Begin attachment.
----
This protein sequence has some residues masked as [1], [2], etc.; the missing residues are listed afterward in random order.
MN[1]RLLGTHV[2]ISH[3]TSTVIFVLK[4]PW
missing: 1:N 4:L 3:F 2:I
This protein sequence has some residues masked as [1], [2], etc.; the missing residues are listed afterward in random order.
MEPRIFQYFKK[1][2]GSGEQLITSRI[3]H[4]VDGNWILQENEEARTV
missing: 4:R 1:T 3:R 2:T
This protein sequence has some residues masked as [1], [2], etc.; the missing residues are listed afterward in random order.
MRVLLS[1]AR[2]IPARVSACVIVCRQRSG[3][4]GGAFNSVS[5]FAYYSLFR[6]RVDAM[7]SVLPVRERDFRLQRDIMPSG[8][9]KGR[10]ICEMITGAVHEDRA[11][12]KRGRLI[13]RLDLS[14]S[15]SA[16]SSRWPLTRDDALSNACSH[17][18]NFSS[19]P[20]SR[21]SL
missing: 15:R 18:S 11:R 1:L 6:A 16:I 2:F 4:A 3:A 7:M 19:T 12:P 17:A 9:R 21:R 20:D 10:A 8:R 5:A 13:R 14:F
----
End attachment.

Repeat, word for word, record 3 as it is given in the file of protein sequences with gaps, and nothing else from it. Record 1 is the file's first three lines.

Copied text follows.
This protein sequence has some residues masked as [1], [2], etc.; the missing residues are listed afterward in random order.
MRVLLS[1]AR[2]IPARVSACVIVCRQRSG[3][4]GGAFNSVS[5]FAYYSLFR[6]RVDAM[7]SVLPVRERDFRLQRDIMPSG[8][9]KGR[10]ICEMITGAVHEDRA[11][12]KRGRLI[13]RLDLS[14]S[15]SA[16]SSRWPLTRDDALSNACSH[17][18]NFSS[19]P[20]SR[21]SL
missing: 15:R 18:S 11:R 1:L 6:A 16:I 2:F 4:A 3:A 7:M 19:T 12:P 17:A 9:R 21:R 20:D 10:A 8:R 5:A 13:R 14:F